Saturday, July 15, 2006

ambling summer days

I haven't posted much and I've meant to get around to writing about some cool albums I've come across in the last few years. One of the challenges of being into chamber music for the guitar is that albums get released with almost no fanfare or publicity and you have to go hunting on the internet, sometimes for a year or so, before you stumble upon a headline or search hit result that gets you what you've been looking for.

For instance the Schubert Club (and I don't even like Schubert's music all that much) out in Minnesota, I think, put out a CD by the Kachian/Klemp Duo called Falls Flyer. It's got a great album cover of what seems to be a slightly older couple sporting about on a fast little motor boat out on a lake. It looks more like the cover of a 1950s rock album than an album of chamber music for oboe and guitar. It's a sweet CD and a big selling point about it for me waz David Evan Thomas' Sonata for Oboe and Guitar. What's more all the works on the CD were written, commissioned, and performed within the last roughly ten years. It's hard to overstate how significant that is for "new" chamber music. The closest thing to a standard repertoire work for oboe and guitar so far is Napoleon Coste's La Montagnard and THAT piece was composed at least a century ago, if not more than a century ago.

And sometimes the CD is out of print and you don't find out about it for quite some time. Sad to say, though, not all CDs that get released of chamber music really seem that cool. I found a used CD of Giuseppe Gasperini's music for bassoon and guitar. It's a cool idea in principle and the actual sound of the bassoon and the guitar together is a great idea bu tthe music itself is so much aural wallpaper it's hard to suggest anyone dig this CD up as some lost and unjustly neglected treasure. Some CDs, it has to be said, sim ply deserve to go out of print.

Not to be totally unfair, Gasperini's music has a certain charm to it if you don't feel like concentrating on the music at all and there is a sense in which it must be more fun to play than to simply listen to. But Gasperini's output is simply not sturdy enough to constitute an entire album devoted just to his music in the way that Napoleon Coste's or Sor's music would be, is and does. Gasperini's music isn't even remotely close to being as substantial as work by Britten, Takemitsu, or Koshkin, or Brouwer. In fact I'd say it's better to pick up Michael Niccollela's Shard than get anything by Gasperini.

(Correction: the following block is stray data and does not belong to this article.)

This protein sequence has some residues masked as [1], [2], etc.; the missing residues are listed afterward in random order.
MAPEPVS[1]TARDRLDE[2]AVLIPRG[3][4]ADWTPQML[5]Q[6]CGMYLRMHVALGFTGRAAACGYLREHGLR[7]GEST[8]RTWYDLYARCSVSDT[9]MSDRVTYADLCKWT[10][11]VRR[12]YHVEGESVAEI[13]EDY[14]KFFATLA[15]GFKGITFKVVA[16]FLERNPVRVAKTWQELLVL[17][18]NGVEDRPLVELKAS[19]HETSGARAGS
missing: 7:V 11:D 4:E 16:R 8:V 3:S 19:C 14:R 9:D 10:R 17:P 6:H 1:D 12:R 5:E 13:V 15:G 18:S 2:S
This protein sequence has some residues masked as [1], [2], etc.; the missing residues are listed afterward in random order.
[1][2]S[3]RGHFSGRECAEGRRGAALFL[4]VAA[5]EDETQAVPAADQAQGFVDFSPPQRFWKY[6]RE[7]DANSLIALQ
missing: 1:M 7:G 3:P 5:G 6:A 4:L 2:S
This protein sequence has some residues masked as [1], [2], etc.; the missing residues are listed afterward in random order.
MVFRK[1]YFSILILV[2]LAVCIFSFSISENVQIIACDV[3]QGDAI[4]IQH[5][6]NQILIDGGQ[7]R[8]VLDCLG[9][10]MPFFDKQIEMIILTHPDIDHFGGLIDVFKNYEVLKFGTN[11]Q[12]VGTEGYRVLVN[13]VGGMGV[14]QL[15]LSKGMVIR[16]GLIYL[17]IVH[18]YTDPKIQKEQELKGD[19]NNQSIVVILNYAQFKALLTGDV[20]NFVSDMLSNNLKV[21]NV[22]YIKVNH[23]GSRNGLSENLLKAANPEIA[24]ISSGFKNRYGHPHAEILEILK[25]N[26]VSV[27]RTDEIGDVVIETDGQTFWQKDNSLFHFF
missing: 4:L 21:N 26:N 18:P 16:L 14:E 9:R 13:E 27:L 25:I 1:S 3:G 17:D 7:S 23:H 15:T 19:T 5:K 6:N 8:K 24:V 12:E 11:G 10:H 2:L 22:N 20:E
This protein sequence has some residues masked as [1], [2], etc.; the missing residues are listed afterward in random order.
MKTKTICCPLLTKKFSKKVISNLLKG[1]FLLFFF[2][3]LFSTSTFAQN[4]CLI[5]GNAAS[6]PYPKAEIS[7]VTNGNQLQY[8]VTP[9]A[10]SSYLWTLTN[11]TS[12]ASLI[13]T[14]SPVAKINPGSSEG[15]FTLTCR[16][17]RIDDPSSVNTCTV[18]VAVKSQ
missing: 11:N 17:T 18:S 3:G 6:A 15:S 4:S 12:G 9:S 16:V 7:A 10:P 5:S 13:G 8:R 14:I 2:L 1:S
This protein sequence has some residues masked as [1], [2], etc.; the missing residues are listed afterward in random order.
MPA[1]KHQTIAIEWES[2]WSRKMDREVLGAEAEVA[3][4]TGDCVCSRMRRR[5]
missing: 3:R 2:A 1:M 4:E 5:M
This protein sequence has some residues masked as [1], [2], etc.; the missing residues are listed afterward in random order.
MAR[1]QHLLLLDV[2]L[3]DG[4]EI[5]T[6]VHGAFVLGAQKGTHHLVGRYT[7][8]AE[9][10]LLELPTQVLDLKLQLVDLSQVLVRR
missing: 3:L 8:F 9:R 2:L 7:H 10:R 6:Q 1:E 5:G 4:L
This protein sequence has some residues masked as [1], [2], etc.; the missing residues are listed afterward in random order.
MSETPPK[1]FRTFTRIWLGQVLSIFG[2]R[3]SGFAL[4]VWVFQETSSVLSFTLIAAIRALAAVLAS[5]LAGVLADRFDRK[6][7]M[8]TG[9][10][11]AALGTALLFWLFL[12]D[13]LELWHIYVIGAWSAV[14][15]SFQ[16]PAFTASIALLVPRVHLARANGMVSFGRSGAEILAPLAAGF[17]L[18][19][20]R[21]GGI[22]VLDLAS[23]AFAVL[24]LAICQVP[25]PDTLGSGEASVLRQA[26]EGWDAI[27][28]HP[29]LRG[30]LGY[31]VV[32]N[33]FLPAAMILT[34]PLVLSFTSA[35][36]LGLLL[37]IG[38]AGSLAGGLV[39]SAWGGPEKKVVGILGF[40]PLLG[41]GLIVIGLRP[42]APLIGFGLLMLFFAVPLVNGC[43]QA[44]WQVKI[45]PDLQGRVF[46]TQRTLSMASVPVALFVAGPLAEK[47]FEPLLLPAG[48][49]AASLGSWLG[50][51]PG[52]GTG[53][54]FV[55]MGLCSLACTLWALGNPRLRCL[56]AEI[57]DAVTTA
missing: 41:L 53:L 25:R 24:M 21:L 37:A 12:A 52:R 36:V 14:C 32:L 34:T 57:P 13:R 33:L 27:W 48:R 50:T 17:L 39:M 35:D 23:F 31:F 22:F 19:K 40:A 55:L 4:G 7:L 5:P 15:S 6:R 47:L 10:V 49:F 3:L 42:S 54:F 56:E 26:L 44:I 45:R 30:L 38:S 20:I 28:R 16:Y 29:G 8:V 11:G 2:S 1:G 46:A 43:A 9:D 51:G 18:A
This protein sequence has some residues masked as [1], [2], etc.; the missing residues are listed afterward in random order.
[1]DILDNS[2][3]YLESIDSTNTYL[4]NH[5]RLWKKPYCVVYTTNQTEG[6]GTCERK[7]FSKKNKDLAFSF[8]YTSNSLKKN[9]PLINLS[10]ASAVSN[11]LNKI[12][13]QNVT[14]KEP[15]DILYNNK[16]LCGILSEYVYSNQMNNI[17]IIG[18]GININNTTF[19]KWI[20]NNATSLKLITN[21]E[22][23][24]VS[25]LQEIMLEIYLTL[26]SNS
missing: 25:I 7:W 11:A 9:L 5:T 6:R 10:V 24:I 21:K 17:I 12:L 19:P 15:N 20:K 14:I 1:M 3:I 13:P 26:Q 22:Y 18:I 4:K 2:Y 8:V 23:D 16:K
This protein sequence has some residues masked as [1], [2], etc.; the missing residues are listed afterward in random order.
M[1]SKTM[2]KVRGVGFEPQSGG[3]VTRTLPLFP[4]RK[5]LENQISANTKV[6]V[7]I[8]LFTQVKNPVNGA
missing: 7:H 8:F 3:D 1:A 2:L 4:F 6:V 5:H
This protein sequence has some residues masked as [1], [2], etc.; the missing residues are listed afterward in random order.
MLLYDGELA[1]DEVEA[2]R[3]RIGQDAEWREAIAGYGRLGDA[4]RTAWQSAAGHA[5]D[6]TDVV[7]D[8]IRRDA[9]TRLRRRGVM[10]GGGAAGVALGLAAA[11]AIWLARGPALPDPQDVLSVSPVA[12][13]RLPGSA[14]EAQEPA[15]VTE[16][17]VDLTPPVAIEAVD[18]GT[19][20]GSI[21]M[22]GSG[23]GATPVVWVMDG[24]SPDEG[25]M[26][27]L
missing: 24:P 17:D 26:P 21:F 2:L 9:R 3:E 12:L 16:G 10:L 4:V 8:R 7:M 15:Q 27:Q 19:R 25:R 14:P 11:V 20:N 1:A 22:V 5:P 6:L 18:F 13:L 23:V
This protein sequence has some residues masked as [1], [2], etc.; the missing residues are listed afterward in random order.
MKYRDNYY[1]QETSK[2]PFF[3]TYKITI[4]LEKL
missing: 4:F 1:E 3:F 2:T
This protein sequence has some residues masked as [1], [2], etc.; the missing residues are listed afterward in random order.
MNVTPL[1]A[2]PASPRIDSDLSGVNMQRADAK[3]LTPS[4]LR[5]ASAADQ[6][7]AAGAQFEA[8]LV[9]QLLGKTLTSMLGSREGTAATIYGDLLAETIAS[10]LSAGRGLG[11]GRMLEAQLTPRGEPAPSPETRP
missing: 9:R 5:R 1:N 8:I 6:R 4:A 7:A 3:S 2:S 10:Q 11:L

But, again, the IDEA of a CD of bassoon and guitar music rocks. And I'm starting to appreciate from the sheer tedium of Gasperini's work why so many musicians take a potpourri or buffet approach to repertoire. It's really, really hard to find a set of guitar pieces from just one com0oser or even one period that is so substantial you can make a program from it. And for those composers whose works reward a recital program all to themselves you've got the old canard of can you work up the chops to play the Bach suites for solo guitar? Can you play the solo partitas and sonatas? And then I'm back to the question of whether or not I couldn't go hear Hilary Hahn or another violinist playing the works? Personally I've got Zoltan Szekely's version on CD I found in a bargain bin.

But I got sidetracked. Go get Falls Flyer and check it out. The Kachian/Klemp Duo will appreciate it and Mr. Thomas will appreciate it. His sonata for oboe and guitar is quite possibly the beszt work for oboe and guitar I've ever heard. I'd write more about their neat CD but I've been trying to nail down part of a small choral cycle for men's chorus using texts from Ecclesiastes. And I also want to finish off part of a song cycle for soprano and guitar using texts by 20th century Aerican poets.